5. Having read the Presbyterian Report in detail, I found it to be one of the most compassionate, generous, and even-handed documents I have come across regarding the current reality in Israel and Palestine. (For those who would like to read it, here is the address: http://www.pcusa.org/middleeastpeace/
    You will have to click on “download full report” near the top; the report is 9.4MB.)

    Hoping your excellent critique can be posted in prominent places, such as the Huffington Post. It should be read by many and, with a wide readership, could help provide valuable support for those in the upcoming PCUSA assembly who want to vote for the resolution.

  6. Brian Rush says:

    I’ve read the PCUSA report. Like this blog post, it’s anti-Semitism masquerading as flapdoodle.

  7. Eugene V. Fitzpatrick says:

    The article mentions “a letter circulating among Presbyterians nation-wide calling on the GA to reject the M.E. Study Committee’s (sic) report”. Is there a letter or letters circulating to expected GA voters in order to counter this? Taking a cue from the commentary letter by Ms. Basile above, can this article by sent out to GA attendees? Are you (JW) in the position to obtain an appropriate mailing list as well as someone to do the mailing this week? I’d send along some $ to allay at least part of the cost. The hour is late but I thought it worth a mention nonetheless.

    E.V. Fitzpatrick

  8. wallwritings says:

    Readers are free to send out copies of my postings. It would not be appropriate for me to do so.

    But thanks for the suggestion,

    Jim

  9. Harris W. Fawell says:

    Jim: Another excellent report. Thank you. Harris Fawell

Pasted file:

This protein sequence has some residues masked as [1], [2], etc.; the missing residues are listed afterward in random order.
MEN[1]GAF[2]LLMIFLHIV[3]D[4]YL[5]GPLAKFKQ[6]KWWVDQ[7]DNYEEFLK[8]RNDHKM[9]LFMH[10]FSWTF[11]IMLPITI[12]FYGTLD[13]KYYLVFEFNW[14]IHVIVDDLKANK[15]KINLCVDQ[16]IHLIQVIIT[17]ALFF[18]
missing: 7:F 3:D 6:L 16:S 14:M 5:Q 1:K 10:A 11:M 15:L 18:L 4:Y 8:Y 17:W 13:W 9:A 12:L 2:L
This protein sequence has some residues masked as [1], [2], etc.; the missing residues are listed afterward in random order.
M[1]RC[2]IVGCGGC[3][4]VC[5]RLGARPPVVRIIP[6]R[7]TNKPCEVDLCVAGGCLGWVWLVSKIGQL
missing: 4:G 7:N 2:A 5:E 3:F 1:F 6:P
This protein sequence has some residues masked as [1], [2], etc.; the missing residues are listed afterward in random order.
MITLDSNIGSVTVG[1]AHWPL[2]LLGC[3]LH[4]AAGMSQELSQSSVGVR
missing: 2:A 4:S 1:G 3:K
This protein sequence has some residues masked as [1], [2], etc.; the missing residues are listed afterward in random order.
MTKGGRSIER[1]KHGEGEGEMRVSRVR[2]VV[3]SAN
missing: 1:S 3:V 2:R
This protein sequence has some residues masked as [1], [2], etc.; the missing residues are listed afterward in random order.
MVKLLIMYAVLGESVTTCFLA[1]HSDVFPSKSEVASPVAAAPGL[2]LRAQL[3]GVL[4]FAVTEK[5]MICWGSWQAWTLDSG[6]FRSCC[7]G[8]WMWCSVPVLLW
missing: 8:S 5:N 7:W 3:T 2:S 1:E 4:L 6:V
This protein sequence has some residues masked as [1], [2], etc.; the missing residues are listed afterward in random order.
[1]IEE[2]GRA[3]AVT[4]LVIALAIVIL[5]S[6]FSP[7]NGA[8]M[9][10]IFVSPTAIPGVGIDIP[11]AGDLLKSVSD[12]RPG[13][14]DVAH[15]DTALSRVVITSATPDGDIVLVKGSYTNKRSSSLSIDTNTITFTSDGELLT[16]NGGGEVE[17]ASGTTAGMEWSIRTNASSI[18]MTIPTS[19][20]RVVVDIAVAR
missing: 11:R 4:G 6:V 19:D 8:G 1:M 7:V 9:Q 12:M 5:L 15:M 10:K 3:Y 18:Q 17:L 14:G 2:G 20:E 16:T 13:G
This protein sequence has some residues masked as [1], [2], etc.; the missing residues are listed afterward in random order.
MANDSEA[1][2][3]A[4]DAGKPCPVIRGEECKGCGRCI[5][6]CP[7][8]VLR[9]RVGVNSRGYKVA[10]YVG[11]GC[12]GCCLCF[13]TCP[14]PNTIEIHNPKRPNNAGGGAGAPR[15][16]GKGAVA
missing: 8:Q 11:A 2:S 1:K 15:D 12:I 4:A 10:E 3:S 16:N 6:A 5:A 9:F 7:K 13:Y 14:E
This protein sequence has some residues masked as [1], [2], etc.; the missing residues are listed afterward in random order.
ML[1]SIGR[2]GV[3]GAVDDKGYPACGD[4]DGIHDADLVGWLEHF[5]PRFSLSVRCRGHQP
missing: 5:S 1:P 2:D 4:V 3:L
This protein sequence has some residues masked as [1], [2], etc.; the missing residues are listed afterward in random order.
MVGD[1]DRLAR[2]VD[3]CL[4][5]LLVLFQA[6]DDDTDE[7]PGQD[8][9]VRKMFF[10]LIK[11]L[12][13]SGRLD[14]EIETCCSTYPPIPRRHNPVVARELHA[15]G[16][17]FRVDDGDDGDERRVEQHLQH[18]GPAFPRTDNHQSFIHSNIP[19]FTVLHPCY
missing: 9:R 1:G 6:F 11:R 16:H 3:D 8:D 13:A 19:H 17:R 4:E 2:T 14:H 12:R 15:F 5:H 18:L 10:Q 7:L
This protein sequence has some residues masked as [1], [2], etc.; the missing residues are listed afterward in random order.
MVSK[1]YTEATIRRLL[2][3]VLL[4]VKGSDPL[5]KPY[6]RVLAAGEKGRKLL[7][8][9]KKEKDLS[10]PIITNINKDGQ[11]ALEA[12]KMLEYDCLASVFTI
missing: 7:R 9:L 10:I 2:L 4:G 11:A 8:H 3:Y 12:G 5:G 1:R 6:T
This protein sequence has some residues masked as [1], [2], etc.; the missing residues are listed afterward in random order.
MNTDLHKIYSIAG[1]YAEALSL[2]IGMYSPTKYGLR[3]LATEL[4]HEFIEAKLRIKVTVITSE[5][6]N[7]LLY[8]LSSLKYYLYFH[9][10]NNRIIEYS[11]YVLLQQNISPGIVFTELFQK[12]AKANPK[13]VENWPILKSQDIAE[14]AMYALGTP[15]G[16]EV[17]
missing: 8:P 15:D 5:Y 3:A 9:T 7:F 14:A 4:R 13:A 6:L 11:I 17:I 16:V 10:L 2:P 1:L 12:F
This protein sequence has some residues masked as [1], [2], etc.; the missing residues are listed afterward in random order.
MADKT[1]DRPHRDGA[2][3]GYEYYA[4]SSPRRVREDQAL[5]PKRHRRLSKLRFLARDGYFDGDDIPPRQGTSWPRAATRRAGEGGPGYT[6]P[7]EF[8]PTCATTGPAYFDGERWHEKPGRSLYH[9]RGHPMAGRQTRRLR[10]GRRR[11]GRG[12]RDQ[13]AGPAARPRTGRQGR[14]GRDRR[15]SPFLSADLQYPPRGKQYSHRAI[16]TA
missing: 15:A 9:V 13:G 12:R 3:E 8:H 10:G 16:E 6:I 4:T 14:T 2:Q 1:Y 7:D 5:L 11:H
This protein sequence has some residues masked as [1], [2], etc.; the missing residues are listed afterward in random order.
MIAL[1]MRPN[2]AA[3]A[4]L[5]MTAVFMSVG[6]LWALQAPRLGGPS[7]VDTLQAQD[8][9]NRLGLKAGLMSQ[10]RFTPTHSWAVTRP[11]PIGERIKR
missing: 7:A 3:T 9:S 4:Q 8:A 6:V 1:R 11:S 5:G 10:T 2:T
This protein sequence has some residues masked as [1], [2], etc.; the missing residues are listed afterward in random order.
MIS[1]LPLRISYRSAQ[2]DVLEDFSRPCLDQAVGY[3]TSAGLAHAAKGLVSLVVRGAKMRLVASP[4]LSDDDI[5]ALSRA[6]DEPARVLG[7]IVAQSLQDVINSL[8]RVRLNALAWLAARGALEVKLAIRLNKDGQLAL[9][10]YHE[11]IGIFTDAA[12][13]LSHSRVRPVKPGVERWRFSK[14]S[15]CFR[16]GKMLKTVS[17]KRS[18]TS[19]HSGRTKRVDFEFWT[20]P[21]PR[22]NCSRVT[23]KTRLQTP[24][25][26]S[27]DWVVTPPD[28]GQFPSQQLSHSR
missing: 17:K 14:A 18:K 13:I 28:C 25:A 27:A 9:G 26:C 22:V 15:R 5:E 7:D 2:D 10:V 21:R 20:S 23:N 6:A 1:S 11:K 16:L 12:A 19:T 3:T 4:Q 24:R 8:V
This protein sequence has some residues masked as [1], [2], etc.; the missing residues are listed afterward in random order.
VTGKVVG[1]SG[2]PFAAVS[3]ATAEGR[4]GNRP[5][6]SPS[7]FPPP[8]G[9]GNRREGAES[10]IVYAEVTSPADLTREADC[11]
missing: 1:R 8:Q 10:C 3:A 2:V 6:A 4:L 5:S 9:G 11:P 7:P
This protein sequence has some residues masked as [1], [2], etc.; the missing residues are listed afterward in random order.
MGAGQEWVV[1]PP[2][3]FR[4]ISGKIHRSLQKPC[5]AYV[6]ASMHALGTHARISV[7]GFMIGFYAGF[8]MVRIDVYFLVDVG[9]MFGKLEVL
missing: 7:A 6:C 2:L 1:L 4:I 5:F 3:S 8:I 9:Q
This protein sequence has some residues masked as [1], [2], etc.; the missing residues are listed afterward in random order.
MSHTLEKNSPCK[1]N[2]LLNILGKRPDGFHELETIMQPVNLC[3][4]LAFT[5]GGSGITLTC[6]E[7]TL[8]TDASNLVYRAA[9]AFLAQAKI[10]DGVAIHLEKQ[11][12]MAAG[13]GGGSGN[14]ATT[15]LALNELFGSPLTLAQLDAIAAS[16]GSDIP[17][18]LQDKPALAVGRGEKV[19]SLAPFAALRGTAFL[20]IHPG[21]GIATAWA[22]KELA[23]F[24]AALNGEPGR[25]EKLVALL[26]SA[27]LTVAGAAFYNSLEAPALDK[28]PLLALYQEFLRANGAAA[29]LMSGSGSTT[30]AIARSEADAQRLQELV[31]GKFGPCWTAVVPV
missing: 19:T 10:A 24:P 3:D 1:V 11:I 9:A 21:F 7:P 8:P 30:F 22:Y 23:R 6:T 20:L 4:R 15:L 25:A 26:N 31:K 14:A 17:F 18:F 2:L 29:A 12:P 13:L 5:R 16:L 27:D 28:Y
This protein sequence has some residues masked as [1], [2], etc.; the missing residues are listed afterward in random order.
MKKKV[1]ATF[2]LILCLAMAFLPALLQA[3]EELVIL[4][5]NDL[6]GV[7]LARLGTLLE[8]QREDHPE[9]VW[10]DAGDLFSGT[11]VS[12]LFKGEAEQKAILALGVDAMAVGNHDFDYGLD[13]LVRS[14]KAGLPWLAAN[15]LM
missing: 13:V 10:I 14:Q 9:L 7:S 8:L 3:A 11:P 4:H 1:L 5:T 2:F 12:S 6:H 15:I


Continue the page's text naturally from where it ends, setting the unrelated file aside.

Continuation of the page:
10. Patricia Pynchon says:

    Yes, I’ll certainly send it out, for all the good it does.
    When will Israel admit its basic immoral and ev il behavior, and stop labelling any analysys of it’s inhumane behavior as “anti-semitic”. It could be said that Israel is “anti-humane.” This is my last reply, as I am off for three months, and although I can access e-mail, I do not have time to do more than delete it. Until October, best wishes PP

  11. Lorne Bostwick says:

    I have been following the Middle East for many years, as have many Presbyterians. I have read all the articles mentioned in this post and I am disappointed in Wall’s characterization of the academics. If a little critique of our “habits” requires such fire there must be something of truth in the critique.

    Unfortunately, no study paper is going to be able to lay out a definitive history. There are as many perspectives on the history of the Middle East as there are identifiable interest groups there. When someone claims “historically inaccurate” I’m not sure what they are talking about but I’m sure that it means the history as interpreted in the paper does not fit their interpretation of the history. This is not a significant criticism.

    But, I too find the paper “unbalanced.” I believe that we need to put pressure on Israel to stop populating the West Bank but where is the paper’s condemnation of terrorism? What are the recommendations we have for the Palastinians? Where are the boycotts and sanctions to force better behavior on their part. Further, your slander of Smith and Amy Jill Levine is unprofessional. They are scholars who have earned the right to stand on their professional accomplishments and write critiques based on their study. To suggest that either one of them did not or have not studied this issue before making critique is just wrong.

    These are scholars of integrity, compassion, and seekers of truth. To label them as “dupes” for Hasbara is below your own integrity. If you support the study paper’s conclusions stick to telling us what your support and why. I would value your analysis but I’m not excited about your observations regarding others who have an opinion.

  12. Dwyn Mounger says: